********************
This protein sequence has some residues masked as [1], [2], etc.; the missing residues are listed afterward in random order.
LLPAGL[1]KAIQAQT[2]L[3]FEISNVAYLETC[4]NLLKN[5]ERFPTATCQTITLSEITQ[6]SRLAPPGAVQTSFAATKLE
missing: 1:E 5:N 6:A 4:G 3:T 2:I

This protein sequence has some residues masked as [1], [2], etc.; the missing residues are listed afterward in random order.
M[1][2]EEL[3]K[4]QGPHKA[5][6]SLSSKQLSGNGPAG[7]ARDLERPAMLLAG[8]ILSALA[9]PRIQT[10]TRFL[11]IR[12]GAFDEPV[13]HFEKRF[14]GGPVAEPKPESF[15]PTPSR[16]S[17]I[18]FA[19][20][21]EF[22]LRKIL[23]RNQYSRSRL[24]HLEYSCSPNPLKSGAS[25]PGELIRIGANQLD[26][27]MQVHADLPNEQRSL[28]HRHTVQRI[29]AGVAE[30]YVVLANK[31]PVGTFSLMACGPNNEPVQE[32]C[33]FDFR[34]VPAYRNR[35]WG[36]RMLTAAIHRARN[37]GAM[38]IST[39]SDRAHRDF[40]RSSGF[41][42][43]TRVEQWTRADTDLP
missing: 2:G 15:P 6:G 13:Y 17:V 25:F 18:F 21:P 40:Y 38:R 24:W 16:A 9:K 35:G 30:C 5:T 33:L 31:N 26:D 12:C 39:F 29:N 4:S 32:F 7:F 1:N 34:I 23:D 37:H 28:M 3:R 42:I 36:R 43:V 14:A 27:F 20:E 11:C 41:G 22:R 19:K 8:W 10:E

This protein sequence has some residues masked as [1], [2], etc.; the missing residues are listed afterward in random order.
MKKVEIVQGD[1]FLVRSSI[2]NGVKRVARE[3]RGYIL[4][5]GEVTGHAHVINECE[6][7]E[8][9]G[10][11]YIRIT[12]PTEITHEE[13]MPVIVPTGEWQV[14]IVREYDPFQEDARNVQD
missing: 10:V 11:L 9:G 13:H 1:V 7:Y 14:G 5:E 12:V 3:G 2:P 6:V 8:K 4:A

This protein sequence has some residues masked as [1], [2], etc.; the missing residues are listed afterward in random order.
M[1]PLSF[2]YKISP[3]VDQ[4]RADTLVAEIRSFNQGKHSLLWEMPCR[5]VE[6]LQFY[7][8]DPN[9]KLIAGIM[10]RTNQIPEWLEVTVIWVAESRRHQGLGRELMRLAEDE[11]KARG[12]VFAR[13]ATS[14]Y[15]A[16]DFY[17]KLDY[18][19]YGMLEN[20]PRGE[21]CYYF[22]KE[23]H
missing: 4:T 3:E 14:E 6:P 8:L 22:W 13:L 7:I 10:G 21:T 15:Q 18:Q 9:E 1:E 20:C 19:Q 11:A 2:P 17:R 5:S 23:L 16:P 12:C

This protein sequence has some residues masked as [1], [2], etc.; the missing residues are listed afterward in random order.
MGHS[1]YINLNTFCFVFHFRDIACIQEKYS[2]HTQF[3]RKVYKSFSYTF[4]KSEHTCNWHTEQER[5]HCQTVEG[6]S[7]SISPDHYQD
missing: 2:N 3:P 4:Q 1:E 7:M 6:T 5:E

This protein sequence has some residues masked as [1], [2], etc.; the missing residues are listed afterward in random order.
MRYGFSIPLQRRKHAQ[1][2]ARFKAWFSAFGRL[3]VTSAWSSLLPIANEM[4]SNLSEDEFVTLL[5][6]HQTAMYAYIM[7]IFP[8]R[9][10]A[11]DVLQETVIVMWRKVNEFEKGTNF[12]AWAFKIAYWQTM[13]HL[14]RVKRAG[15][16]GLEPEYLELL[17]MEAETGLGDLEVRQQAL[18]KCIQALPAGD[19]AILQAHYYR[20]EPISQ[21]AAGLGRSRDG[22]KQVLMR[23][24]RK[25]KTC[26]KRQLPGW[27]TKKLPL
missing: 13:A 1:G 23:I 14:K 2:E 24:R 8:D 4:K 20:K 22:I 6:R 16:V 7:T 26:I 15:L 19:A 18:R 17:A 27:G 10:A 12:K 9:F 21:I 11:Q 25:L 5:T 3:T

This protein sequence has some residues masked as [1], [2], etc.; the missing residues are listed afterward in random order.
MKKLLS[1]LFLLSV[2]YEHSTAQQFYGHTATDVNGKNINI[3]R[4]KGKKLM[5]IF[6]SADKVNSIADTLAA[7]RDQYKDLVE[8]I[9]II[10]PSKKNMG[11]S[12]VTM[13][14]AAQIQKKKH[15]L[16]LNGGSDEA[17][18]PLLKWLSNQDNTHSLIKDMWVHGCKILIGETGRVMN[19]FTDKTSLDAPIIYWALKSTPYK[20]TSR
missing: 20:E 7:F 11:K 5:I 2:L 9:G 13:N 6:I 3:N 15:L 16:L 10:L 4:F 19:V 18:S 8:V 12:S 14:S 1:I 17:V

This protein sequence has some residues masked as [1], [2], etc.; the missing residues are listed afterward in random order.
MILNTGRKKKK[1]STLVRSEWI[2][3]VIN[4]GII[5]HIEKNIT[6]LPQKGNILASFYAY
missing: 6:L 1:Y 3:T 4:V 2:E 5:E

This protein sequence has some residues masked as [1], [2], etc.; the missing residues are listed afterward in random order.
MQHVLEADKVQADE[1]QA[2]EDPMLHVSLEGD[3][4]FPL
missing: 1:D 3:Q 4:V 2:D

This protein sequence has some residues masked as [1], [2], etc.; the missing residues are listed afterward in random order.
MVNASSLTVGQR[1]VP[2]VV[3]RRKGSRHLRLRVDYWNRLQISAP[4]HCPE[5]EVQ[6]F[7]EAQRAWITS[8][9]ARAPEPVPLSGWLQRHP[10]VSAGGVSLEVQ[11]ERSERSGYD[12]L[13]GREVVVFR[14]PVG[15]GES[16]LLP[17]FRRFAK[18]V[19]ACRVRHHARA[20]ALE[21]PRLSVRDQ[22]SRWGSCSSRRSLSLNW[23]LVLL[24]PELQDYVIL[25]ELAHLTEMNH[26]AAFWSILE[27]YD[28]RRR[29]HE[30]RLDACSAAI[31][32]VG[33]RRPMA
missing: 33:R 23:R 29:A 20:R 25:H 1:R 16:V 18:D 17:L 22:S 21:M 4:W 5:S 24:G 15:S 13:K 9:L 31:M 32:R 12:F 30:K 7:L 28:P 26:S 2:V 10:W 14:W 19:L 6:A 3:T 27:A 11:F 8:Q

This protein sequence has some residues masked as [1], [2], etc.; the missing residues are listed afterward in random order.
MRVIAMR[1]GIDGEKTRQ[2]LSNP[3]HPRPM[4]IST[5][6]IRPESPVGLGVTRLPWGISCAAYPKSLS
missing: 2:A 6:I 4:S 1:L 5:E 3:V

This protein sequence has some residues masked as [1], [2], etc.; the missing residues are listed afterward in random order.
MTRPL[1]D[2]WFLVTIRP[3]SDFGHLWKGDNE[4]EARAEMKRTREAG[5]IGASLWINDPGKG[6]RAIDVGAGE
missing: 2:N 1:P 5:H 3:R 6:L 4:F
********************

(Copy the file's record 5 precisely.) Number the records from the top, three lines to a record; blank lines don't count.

This protein sequence has some residues masked as [1], [2], etc.; the missing residues are listed afterward in random order.
MGHS[1]YINLNTFCFVFHFRDIACIQEKYS[2]HTQF[3]RKVYKSFSYTF[4]KSEHTCNWHTEQER[5]HCQTVEG[6]S[7]SISPDHYQD
missing: 2:N 3:P 4:Q 1:E 7:M 6:T 5:E